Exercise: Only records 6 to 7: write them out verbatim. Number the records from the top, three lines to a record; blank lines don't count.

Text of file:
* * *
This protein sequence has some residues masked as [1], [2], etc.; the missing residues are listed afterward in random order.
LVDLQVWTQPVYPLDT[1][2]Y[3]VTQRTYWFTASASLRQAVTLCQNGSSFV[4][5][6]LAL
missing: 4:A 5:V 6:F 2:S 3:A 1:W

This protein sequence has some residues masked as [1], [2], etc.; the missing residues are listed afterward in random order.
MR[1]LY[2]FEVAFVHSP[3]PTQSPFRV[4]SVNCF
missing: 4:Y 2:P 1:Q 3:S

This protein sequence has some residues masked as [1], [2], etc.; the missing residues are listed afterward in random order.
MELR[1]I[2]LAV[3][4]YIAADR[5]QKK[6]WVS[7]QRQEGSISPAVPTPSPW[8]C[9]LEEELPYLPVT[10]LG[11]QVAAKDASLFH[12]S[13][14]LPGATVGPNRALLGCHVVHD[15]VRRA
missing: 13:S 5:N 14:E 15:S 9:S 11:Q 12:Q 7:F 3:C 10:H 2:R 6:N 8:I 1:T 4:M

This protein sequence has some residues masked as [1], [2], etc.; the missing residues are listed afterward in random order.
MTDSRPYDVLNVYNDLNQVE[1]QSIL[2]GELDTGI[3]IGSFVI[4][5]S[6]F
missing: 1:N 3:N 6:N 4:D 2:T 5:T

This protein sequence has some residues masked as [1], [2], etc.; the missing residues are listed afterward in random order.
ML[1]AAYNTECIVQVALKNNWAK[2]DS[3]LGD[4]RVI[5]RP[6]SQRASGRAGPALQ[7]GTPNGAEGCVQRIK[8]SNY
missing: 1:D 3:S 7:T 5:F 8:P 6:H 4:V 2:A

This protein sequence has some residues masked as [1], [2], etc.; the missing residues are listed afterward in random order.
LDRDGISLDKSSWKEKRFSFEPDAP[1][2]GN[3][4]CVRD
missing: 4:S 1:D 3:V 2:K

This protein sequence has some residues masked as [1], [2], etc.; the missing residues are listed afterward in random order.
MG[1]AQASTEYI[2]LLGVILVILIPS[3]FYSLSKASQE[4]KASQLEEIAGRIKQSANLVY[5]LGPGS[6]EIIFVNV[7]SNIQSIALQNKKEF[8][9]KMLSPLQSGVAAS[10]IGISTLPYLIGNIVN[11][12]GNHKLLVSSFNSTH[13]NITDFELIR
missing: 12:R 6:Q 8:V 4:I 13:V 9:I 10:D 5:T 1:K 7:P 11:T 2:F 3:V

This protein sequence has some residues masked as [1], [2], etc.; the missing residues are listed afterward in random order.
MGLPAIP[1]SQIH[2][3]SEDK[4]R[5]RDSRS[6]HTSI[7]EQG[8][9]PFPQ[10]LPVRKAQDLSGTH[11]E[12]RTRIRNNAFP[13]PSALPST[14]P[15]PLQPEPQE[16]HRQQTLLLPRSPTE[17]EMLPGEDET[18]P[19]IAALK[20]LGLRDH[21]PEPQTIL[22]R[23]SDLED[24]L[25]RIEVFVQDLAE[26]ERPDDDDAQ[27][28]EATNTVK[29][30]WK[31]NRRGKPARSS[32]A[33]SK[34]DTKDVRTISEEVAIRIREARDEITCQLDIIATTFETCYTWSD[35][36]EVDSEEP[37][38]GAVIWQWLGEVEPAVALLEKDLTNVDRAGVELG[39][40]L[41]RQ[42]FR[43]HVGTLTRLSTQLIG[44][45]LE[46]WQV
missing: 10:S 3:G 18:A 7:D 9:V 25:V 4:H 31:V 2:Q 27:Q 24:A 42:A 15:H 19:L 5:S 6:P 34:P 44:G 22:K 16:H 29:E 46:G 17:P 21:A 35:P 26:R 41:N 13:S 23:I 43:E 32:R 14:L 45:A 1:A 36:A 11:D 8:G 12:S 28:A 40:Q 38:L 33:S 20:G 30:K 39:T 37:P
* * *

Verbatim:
This protein sequence has some residues masked as [1], [2], etc.; the missing residues are listed afterward in random order.
LDRDGISLDKSSWKEKRFSFEPDAP[1][2]GN[3][4]CVRD
missing: 4:S 1:D 3:V 2:K

This protein sequence has some residues masked as [1], [2], etc.; the missing residues are listed afterward in random order.
MG[1]AQASTEYI[2]LLGVILVILIPS[3]FYSLSKASQE[4]KASQLEEIAGRIKQSANLVY[5]LGPGS[6]EIIFVNV[7]SNIQSIALQNKKEF[8][9]KMLSPLQSGVAAS[10]IGISTLPYLIGNIVN[11][12]GNHKLLVSSFNSTH[13]NITDFELIR
missing: 12:R 6:Q 8:V 4:I 13:V 9:I 10:D 5:T 1:K 7:P 11:T 2:F 3:V